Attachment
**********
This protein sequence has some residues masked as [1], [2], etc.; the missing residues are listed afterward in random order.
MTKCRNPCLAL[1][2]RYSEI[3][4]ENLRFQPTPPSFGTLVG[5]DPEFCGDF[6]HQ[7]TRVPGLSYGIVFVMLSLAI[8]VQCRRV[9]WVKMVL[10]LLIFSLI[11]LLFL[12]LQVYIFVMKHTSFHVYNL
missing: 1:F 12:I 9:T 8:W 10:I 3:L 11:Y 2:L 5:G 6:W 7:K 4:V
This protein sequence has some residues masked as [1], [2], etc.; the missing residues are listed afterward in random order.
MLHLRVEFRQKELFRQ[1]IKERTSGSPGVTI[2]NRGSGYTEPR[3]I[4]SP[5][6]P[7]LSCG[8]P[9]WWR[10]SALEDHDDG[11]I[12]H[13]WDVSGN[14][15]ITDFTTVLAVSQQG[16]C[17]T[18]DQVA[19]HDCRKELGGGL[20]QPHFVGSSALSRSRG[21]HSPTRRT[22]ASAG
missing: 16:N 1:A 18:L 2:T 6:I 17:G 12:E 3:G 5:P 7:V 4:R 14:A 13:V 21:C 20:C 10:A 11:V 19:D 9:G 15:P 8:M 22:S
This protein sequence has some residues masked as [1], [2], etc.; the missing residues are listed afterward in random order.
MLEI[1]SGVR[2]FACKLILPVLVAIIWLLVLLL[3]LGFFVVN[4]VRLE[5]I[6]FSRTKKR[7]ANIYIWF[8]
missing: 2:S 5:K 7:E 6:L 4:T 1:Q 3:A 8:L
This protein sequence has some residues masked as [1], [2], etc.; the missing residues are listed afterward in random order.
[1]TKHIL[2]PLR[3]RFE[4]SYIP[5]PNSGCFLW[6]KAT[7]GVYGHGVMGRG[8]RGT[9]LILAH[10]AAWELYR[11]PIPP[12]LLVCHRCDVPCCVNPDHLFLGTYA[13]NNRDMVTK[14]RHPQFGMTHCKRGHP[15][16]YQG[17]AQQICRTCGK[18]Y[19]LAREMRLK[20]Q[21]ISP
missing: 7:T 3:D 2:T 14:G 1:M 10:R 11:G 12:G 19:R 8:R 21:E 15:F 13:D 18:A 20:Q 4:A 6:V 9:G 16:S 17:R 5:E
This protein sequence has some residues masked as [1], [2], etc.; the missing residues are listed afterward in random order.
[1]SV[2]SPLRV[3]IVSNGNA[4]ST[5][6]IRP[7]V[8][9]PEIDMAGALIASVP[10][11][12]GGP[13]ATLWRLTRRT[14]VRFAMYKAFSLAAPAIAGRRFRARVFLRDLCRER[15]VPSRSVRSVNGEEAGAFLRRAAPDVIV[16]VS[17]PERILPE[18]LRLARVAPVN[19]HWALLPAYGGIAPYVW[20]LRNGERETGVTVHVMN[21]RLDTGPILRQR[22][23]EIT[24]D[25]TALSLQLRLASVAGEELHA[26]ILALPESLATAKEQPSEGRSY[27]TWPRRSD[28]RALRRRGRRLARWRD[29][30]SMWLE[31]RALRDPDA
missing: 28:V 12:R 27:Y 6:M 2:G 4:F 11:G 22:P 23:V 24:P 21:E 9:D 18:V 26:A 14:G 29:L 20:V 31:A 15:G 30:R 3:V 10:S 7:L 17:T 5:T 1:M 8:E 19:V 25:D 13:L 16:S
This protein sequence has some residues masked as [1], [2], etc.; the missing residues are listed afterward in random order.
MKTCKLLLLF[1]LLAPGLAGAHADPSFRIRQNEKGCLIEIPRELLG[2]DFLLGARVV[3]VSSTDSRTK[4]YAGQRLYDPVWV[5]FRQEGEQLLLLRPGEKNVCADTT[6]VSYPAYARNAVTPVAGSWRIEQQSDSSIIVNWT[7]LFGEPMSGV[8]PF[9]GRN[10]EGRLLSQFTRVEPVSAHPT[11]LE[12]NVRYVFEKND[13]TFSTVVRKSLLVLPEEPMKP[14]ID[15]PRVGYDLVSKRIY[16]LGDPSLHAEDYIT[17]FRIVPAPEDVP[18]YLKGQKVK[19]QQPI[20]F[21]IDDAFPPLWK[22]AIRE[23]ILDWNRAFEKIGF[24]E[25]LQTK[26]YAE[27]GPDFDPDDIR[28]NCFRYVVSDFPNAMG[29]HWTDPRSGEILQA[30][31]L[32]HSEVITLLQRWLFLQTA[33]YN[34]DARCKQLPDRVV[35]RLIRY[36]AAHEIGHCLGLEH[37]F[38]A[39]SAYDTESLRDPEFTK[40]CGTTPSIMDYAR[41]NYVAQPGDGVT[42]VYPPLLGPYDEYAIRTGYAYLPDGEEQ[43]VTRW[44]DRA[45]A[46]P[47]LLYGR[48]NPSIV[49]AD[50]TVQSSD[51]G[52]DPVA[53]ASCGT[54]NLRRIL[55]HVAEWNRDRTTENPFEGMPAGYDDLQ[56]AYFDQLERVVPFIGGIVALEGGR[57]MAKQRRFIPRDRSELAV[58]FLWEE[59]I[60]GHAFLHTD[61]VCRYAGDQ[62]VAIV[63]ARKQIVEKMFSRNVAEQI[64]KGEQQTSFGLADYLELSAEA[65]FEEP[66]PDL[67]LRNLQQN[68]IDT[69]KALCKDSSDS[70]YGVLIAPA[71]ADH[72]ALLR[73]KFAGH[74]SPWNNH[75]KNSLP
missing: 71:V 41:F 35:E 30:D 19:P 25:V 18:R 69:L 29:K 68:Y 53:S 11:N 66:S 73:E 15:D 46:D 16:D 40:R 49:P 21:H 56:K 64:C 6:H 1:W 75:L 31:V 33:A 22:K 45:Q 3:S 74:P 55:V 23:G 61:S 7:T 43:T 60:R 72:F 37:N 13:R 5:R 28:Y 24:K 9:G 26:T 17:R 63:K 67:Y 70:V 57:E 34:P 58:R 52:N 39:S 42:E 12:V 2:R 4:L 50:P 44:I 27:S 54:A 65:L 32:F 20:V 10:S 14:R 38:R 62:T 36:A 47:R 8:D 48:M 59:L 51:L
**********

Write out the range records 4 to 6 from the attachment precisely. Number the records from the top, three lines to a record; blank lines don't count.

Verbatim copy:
This protein sequence has some residues masked as [1], [2], etc.; the missing residues are listed afterward in random order.
[1]TKHIL[2]PLR[3]RFE[4]SYIP[5]PNSGCFLW[6]KAT[7]GVYGHGVMGRG[8]RGT[9]LILAH[10]AAWELYR[11]PIPP[12]LLVCHRCDVPCCVNPDHLFLGTYA[13]NNRDMVTK[14]RHPQFGMTHCKRGHP[15][16]YQG[17]AQQICRTCGK[18]Y[19]LAREMRLK[20]Q[21]ISP
missing: 7:T 3:D 2:T 14:G 1:M 10:R 11:G 12:G 19:R 8:R 21:E 15:F 13:D 18:A 20:Q 4:A 6:V 9:G 16:S 17:R 5:E
This protein sequence has some residues masked as [1], [2], etc.; the missing residues are listed afterward in random order.
[1]SV[2]SPLRV[3]IVSNGNA[4]ST[5][6]IRP[7]V[8][9]PEIDMAGALIASVP[10][11][12]GGP[13]ATLWRLTRRT[14]VRFAMYKAFSLAAPAIAGRRFRARVFLRDLCRER[15]VPSRSVRSVNGEEAGAFLRRAAPDVIV[16]VS[17]PERILPE[18]LRLARVAPVN[19]HWALLPAYGGIAPYVW[20]LRNGERETGVTVHVMN[21]RLDTGPILRQR[22][23]EIT[24]D[25]TALSLQLRLASVAGEELHA[26]ILALPESLATAKEQPSEGRSY[27]TWPRRSD[28]RALRRRGRRLARWRD[29][30]SMWLE[31]RALRDPDA
missing: 28:V 12:R 27:Y 6:M 2:G 4:F 11:G 22:P 23:V 24:P 21:E 9:D 18:V 26:A 14:G 29:L 20:V 31:A 15:G 30:R 3:V 10:S 7:L 17:T 5:T 1:M 8:E 19:V 25:D 13:L 16:S
This protein sequence has some residues masked as [1], [2], etc.; the missing residues are listed afterward in random order.
MKTCKLLLLF[1]LLAPGLAGAHADPSFRIRQNEKGCLIEIPRELLG[2]DFLLGARVV[3]VSSTDSRTK[4]YAGQRLYDPVWV[5]FRQEGEQLLLLRPGEKNVCADTT[6]VSYPAYARNAVTPVAGSWRIEQQSDSSIIVNWT[7]LFGEPMSGV[8]PF[9]GRN[10]EGRLLSQFTRVEPVSAHPT[11]LE[12]NVRYVFEKND[13]TFSTVVRKSLLVLPEEPMKP[14]ID[15]PRVGYDLVSKRIY[16]LGDPSLHAEDYIT[17]FRIVPAPEDVP[18]YLKGQKVK[19]QQPI[20]F[21]IDDAFPPLWK[22]AIRE[23]ILDWNRAFEKIGF[24]E[25]LQTK[26]YAE[27]GPDFDPDDIR[28]NCFRYVVSDFPNAMG[29]HWTDPRSGEILQA[30][31]L[32]HSEVITLLQRWLFLQTA[33]YN[34]DARCKQLPDRVV[35]RLIRY[36]AAHEIGHCLGLEH[37]F[38]A[39]SAYDTESLRDPEFTK[40]CGTTPSIMDYAR[41]NYVAQPGDGVT[42]VYPPLLGPYDEYAIRTGYAYLPDGEEQ[43]VTRW[44]DRA[45]A[46]P[47]LLYGR[48]NPSIV[49]AD[50]TVQSSD[51]G[52]DPVA[53]ASCGT[54]NLRRIL[55]HVAEWNRDRTTENPFEGMPAGYDDLQ[56]AYFDQLERVVPFIGGIVALEGGR[57]MAKQRRFIPRDRSELAV[58]FLWEE[59]I[60]GHAFLHTD[61]VCRYAGDQ[62]VAIV[63]ARKQIVEKMFSRNVAEQI[64]KGEQQTSFGLADYLELSAEA[65]FEEP[66]PDL[67]LRNLQQN[68]IDT[69]KALCKDSSDS[70]YGVLIAPA[71]ADH[72]ALLR[73]KFAGH[74]SPWNNH[75]KNSLP
missing: 71:V 41:F 35:E 30:D 19:P 25:V 18:R 69:L 29:K 68:Y 53:S 11:N 66:S 73:E 15:D 46:D 16:D 40:R 49:P 21:H 56:K 64:C 6:H 1:W 75:L 31:V 33:A 22:K 45:Q 3:S 74:P 55:V 23:G 61:S 7:T 43:T 60:R 72:F 37:N 13:R 5:R 28:Y 24:K 9:G 26:T 17:R 63:K 67:Y 70:V 57:E 34:P 58:R 52:N 39:S 42:E 12:V 2:R 4:L 50:P 44:I 27:S 54:A 65:L 32:F 20:V 10:S 14:R 38:R 62:T 36:A 47:R 8:D 48:M 59:L 51:L